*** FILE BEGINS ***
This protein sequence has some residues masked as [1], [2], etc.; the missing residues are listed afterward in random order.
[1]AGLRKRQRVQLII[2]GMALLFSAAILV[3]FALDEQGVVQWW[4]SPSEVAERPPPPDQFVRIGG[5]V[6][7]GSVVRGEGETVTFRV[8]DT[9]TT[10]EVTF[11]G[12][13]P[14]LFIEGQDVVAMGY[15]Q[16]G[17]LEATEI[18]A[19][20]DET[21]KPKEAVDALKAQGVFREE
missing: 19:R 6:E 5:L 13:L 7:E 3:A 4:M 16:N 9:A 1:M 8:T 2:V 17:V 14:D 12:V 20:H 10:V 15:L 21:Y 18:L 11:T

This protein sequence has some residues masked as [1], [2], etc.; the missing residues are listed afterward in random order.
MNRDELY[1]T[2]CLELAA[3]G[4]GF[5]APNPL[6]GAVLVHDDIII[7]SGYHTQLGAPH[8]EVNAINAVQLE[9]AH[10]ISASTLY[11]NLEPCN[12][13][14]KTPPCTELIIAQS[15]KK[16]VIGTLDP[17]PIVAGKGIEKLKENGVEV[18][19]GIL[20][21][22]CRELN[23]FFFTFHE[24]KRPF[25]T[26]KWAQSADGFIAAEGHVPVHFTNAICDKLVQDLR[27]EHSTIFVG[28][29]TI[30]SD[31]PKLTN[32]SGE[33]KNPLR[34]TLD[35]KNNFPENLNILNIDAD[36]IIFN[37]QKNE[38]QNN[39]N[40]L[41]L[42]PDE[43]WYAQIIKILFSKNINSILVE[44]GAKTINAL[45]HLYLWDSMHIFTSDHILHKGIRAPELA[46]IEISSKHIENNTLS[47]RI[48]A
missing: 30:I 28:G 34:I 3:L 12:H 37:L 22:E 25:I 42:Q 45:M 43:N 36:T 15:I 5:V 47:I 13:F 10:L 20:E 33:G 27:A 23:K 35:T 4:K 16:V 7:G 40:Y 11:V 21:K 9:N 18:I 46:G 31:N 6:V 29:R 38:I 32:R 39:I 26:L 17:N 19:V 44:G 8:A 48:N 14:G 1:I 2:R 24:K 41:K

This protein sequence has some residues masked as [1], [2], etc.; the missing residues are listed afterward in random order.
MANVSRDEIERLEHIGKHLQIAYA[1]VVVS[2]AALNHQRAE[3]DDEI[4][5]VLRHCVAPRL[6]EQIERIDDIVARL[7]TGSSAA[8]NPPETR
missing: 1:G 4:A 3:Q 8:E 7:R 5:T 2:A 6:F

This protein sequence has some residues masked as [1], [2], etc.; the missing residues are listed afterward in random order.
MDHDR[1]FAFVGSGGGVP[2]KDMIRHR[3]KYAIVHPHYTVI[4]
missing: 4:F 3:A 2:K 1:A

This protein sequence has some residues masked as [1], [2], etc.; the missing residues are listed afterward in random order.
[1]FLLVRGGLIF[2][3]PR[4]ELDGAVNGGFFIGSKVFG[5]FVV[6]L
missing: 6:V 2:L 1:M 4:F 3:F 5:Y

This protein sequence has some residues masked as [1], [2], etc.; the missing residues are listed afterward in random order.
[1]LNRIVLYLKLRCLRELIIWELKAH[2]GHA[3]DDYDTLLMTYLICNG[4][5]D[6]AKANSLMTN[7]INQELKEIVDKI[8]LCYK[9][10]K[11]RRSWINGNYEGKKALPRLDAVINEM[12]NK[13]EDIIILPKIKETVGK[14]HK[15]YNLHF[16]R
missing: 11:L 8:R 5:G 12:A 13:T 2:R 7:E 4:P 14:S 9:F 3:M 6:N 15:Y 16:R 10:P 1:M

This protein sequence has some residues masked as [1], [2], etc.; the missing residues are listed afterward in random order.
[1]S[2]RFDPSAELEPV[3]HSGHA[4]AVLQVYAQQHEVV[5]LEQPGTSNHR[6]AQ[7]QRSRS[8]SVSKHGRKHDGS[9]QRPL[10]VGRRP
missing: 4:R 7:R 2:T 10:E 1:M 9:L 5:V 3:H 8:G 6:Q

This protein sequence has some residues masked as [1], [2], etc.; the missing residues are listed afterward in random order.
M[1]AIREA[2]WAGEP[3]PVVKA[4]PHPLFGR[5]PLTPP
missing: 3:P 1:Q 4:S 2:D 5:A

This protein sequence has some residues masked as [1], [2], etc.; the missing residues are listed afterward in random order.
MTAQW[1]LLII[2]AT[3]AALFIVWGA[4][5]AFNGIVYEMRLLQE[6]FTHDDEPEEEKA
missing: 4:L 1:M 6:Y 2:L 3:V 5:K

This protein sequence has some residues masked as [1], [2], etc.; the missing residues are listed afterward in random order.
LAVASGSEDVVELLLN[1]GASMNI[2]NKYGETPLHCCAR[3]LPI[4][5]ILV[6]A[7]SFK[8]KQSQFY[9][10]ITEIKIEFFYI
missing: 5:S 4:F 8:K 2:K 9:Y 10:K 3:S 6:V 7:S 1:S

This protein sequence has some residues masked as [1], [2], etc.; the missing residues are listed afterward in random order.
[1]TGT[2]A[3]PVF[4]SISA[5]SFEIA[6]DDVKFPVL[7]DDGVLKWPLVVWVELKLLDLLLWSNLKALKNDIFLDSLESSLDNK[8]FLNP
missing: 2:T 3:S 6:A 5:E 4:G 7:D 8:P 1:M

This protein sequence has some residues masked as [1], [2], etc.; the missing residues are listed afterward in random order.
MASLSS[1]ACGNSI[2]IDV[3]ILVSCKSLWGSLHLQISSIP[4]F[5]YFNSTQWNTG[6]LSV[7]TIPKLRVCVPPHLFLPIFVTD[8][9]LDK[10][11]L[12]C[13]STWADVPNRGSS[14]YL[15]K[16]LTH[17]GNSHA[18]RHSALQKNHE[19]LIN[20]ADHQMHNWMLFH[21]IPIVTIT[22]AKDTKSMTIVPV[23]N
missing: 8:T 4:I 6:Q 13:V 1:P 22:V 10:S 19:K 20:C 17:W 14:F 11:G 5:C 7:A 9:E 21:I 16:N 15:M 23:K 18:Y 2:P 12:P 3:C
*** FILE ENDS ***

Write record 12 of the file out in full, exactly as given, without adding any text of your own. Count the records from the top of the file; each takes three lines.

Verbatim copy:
This protein sequence has some residues masked as [1], [2], etc.; the missing residues are listed afterward in random order.
MASLSS[1]ACGNSI[2]IDV[3]ILVSCKSLWGSLHLQISSIP[4]F[5]YFNSTQWNTG[6]LSV[7]TIPKLRVCVPPHLFLPIFVTD[8][9]LDK[10][11]L[12]C[13]STWADVPNRGSS[14]YL[15]K[16]LTH[17]GNSHA[18]RHSALQKNHE[19]LIN[20]ADHQMHNWMLFH[21]IPIVTIT[22]AKDTKSMTIVPV[23]N
missing: 8:T 4:I 6:Q 13:V 1:P 22:V 10:S 19:K 20:C 17:W 14:F 11:G 5:C 7:A 9:E 21:I 16:N 15:M 23:K 18:Y 2:P 12:P 3:C